Microsoft officials reminded customers and partners that after October 22, 2010, Windows XP will not be pre-installed on any PC’s. The directive states that “OEMs will no longer be able to pre-install Windows XP Home on new netbook PCs,” according to Microsoft officials. However, this is not the first time that Microsoft has made this directive known; actually they announced this cutoff date back in 2008. At that time, Microsoft called netbooks ultra-low-cost PCs.
There is another date to keep in mind, July 13, 2010. That is the date when Windows XP Service Pack 2 reaches the end of the support cycle. Users that still want or need Microsoft support for XP, should move to XP SP3 before that date. Furthermore, extended support, which is a form of paid support plus free security hotfixes, for XP SP3 ends in April 2014.
All of this is background to the pressing issue that Microsoft wants customers to do … move to Windows 7. Now!
Part of the thinking about this matter had to do with costs for the netbooks. A year ago, OEM’s were worried that Microsoft planned to charge PC makers for Windows 7. The belief is that Microsoft charges OEMs around $15 per copy for XP. On the other hand, the rumored price per copy of Windows 7 is somewhere around $50. It looked like PC makers would have to adjust to the higher cost by passing it on to consumers.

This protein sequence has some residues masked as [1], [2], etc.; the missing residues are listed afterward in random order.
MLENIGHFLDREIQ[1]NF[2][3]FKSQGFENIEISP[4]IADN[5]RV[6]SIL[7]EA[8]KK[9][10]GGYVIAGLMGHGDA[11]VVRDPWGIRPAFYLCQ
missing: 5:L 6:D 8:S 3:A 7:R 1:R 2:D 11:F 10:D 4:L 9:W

However, netbooks are still inexpensive. So the price problem has not changed sales much. The pre-installation has continued on these devices because the consumer would still buy the netbooks. If the netbooks, drop in price, the additional cost of Windows 7 will not be passed on to the consumer.
The other set of concerns was performance oriented. Could Windows 7 run as well on netbooks as Windows XP? Would there be a performance issue? The answer has proven to be no. A number of users are running Windows 7 Ultimate, and not the lower-end Home or Home Premium on their netbooks without a performance issue. That said, then OEM’s will be able to move to the Windows 7 platform. Their worries may not be as broad as they have believed.
Source: Reminder: Windows XP end-of-sales and end-of-support deadlines